At one time, not long ago Apple had a pretty great program called Aperture which due to unknown reasons Apple discontinued. Loyal users have continued to use the program but as systems change for Apple, the support for Aperture is rapidly disappearing.
Fortunately other developers have stepped up to fill the void. Some are just so so and others are okay, but one has come to the forefront and is proving itself to be exceptional. The name of that program is Picktorial 3.0
What is it?
Picktorial has its own raw processing engine that works with a lot of raw formats from a great many different manufacturers. (to date 536 cameras are supported) If it does not yet have a specific camera represented in its own raw engine (which I have not found yet) it can use those provided within the Apple system software.
I like software that does not get in my way. Picktorial does not get in the way. The more simplified the interface the better and Picktorial does not disappoint. Everything you need is at your finger tips and with just a click can be opened or closed depending on what you need to do. This keeps the interface very clean and simple.
There are the standard universal adjustments
That means there are sliders for all the tone controls including white balance, exposure, contrast, clarity, black, whites, shadows, and highlights. They are all extremely accurate with very effective micro movements for precise adjustments. There are tone curve adjustments which are really easy to use, as well as color adjustment sliders for adjusting hue, saturation, and luma of each individual color. All of these adjustment are extremely smooth and accurate.
There are also additional features that allow the use of overlays, frames, that have opacity sliders and transitions. There are also controls for activating a large variety of presets.
Local adjustments via brushes, gradients, called “retouch” include:
All tone controls, smoothing, sharpening, defocusing, denoising and patching. What does local adjustment mean? it means that I can work on very specific areas of a photo and apply any of the above from the smallest spot to the largest area. One of my favorites for portraits is called smoothing and that allows you to do perfect skin retouching.
All of the retouching options get applied as a mask using a brush, linear gradient, or radial gradient, so you can work on specific areas of an image as opposed to simply using universal corrections. It is a learning process but I can tell you after working with all kinds of other software that the learning curve takes minutes as opposed to hours.
An interesting feature of the retouch control panel is when it comes to sharpening. Most programs I have used have a separate drop down slider control for applying universal sharpening. In the case of sharpening of Picktorial you can sharpen individual areas or you can apply a full image mask which acts more as a universal sharpening technique.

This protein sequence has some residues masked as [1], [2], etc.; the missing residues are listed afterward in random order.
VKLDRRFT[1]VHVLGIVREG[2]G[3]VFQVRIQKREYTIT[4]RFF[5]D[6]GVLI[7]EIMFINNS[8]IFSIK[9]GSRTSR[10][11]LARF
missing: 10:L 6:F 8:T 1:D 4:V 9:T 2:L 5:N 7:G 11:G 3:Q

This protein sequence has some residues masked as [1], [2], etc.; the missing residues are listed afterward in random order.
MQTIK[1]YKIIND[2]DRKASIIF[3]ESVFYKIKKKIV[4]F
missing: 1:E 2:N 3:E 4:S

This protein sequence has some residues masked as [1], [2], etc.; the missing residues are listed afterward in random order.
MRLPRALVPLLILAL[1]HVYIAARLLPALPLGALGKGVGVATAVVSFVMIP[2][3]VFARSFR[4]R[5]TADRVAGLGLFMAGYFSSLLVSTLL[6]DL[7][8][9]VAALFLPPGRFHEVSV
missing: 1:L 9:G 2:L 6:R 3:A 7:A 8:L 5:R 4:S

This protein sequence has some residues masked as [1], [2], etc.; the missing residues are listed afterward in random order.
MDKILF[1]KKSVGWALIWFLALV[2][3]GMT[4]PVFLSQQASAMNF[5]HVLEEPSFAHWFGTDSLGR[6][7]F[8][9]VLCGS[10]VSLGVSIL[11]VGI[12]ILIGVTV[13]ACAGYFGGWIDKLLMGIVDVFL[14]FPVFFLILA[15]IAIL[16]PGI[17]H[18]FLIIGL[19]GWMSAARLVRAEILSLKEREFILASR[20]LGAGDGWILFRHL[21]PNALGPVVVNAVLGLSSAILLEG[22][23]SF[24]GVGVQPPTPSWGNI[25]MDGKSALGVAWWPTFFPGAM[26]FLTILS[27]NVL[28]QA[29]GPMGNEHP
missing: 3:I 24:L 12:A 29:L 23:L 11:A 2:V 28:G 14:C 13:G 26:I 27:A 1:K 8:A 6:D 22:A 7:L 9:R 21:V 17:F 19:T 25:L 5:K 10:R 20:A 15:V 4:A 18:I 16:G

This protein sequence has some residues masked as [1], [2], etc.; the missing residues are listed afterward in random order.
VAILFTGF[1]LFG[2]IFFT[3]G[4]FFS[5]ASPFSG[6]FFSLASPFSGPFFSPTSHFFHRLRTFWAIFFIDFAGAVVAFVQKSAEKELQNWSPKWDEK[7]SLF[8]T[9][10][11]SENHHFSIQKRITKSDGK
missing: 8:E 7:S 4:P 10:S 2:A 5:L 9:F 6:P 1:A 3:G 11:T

Other programs I have used have a feature called layers. This does not exist to my knowledge within Picktorial. What is allowed however which is similar to a layer is that to during retouch you can click on a plus marker which allows doing a variety of areas in an image to accomplish a specific set of tasks. It is actually very efficient. Truthfully if I have been able to master it any one can.
This program is most certainly designed for all levels of photographers and it should be noted that it is not only for raw files. It works quite well on all types of files. I have even tested it with my Iphone files and it did an exceptional job. I will state again and again that a great deal of effort has gone into this software to work with Fuji X files which have been challenging for other software and Picktorial has truly perfected the processing of these types of files.
A final note is a compliment to the owner and staff of Pictorial for their ability to respond pretty much in one day or less to consumer questions and possible issues. Kudos to all of them.
Again simplicity. The root file system of the Mac handles your files. Using the built-in structure is something that all Mac users know how to use. You can import just one image or a folder of images and all you have to do is drag and drop it to the left side window of the program and all of your images will appear at the bottom of the program for fast easy selection. No magic here. It just works.
Raw files when saved have an .xmp file created with all of the changes made to an image and can travel along with images right in the same folders. If a jpeg is saved then all of the data is embedded in that jpeg file. So whenever you go back to an image all your changes are there.